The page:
7

So, I previously repeated an undergraduate course and I am graduating next semester with only two courses left to take. I recently realized that if I repeat another course from my first year, I can bring my GPA up from 3.85 to 3.90 and graduate summa cum laude, but I wonder if repeating too many courses for GPA (two in this case) would reflect badly, so is it worth it?

  • 11
    bring my GPA up from 3.85 to 3.90...is it worth it?No. Your GPA is already high enough that other factors (research experience, recommendation letters) matter far more. – JeffE Dec 18 '15 at 23:55
  • Are course repeats of this type frowned upon by grad school admissions offices though? – dramzy Dec 19 '15 at 0:08
  • 4
    Speaking only for myself, if I noticed at all, I would be mildly positively impressed if you immediately retook an important class in your major field where you got a C- or worse, and the second time you got an A. Otherwise, I might think you're too obsessed with grades to be a productive graduate student. – JeffE Dec 19 '15 at 4:11
23

As an admissions-committee person for an R1 math dept, this would look to me like an obsessive-compulsive waste of time.

For most people the years they're in undergrad school are an enormous transition, and things that happen freshman year are (hopefully, and, mercifully) not strongly related to what happens later. People understand this, and often look with some interest on the very contrast between "freshman year" (and maybe sophomore) and what happens junior and senior year.

While it might seem virtuous to "go back and repair" a bad performance early on, this is a vastly sub-optimal investment of one's finite time and energy. Look forward, not back. Learn new things, don't worry about perfecting things that really don't need perfecting.

And, indeed, grad admissions people exactly try to appraise candidates' sense of "forward" rather than "back"...

| improve this answer | |
18

No. It is not worth it.

If I were reading your application, the difference between a 3.85 and 3.90 would be invisible. If I caught you repeating a freshman course you'd already gotten a decent grade in, I'd peg you as a tunnel-visioned gradegrubber and look for excuses not to admit you.

On the graduate level, gradegrubbers are usually Not Admired. Personally, I do my best to avoid them as students or advisees.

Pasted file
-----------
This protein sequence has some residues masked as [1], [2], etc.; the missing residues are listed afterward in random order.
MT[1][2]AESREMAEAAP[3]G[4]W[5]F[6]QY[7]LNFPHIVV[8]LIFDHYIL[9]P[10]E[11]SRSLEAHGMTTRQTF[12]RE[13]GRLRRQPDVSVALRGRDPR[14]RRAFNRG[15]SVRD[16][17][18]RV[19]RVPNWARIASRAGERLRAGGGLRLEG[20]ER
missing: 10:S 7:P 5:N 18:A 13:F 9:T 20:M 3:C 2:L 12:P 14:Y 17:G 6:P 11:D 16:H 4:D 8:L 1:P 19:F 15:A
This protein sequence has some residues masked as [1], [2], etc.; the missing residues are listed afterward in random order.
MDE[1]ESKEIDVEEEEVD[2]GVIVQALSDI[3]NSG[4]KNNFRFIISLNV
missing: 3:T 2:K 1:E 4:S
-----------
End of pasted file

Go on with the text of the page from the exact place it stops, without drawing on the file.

| improve this answer | |
  • 9
    I'd much rather see a student in this situation take an extra elective course in his/her field then retake a freshmen level course just to improve his/her GPA. – Brian Borchers Dec 19 '15 at 0:37
  • Well, I don't know if that changes anything, but I got a C+ in a communications class because of an oversight from the professor that I didn't appeal in time. – dramzy Dec 19 '15 at 0:40
  • 9
    If communications is unrelated to whatever you want to go to grad school in, admissions committees will not care much about your grade in it. You'd help yourself much more by taking an advanced elective in your chosen field. – user37208 Dec 19 '15 at 0:41
  • It's unrelated, I am a CS major. – dramzy Dec 19 '15 at 0:58
2

Repeating courses should be left to the following:

  • Courses where you failed
  • Courses where you received a C or lower
  • Courses that have no followup course to hone skills
  • Courses relevant to the field you are applying to

It is much more powerful to take an additional followup course that shows that you mastered the information than to retake a course. In general, it is bad practice to retake multiple courses during your undergrad, as the other posters have mentioned already.

| improve this answer | |

Your Answer

By clicking “Post Your Answer”, you agree to our terms of service, privacy policy and cookie policy

Not the answer you're looking for? Browse other questions tagged or ask your own question.